a pace of 20 minutes per mile or slower, although the study was not designed to determine why the intensity of the exercise mattered.
And in September, I wrote about two studies showing that strenuous exercise blunted volunteers’ appetites after workouts more effectively than longer sessions of easy exercise did. The studies were small, though, and involved only young-ish, overweight men. Whether the results are applicable to other people, including those of us who are not male, requires additional experiments.
Meanwhile, other studies that I wrote about this year emphasise how pervasive the impacts of any amount and type of exercise can be. One of my favorite experiments of 2013 detailed how rodents that ran on wheels for several weeks responded far better to stressful situations than sedentary animals, in large part, it seems, because their brains contained specialised cells that dampened unnecessary anxiety. At a molecular level, the runners’ brains were calmer than those of their sedentary lab mates.
But perhaps the most remarkable studies of the year examined the effect of exercise on our DNA. In several experiments, which I wrote about in July, scientists found that exercise reshapes genes in human cells, changing how atoms attach to the outside of individual portions of our DNA. As a result, I wrote, the behavior of the gene changes.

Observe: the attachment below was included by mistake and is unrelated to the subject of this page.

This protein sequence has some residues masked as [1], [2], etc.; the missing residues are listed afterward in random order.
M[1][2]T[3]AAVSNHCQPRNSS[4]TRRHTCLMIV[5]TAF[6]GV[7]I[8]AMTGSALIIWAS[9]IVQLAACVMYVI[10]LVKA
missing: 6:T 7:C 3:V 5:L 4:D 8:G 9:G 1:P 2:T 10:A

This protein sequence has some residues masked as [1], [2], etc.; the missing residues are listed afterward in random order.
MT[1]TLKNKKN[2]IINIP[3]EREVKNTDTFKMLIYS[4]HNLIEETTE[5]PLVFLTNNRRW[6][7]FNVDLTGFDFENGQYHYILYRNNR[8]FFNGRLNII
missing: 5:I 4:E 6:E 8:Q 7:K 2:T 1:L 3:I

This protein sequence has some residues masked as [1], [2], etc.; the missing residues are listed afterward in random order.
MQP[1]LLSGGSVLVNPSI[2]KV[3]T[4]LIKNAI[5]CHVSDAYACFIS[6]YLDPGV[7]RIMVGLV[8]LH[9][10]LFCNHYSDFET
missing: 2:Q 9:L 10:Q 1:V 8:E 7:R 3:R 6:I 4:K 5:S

In one of the studies, researchers found that six months of moderate exercise profoundly remodelled genes related to the risk for diabetes and heart disease. But for those of us too impatient to wait six months, the other study found that a single session of bike riding altered genes in volunteers’ muscle cells. The effects showed up whether the pedaling was easy or strenuous, but, in line with so much of this year’s exercise science, were more pronounced when cyclists rode vigorously.
Still, for everyone, as one of the scientists told me, the studies are an important and inspirational reminder of “the robust effect exercise can have on the human body, even at the level of our DNA”.
Is it good to sweat?
Are there any health benefits associated with more sweating during a workout?
“There’s this entrenched idea that it’s good to ‘sweat things out’,” said Oliver Jay, an associate professor of exercise physiology and director of the Thermal Ergonomics Laboratory at the University of Ottawa in Canada, and by extension, that sweating heavily during exercise is somehow healthier than misting daintily. But in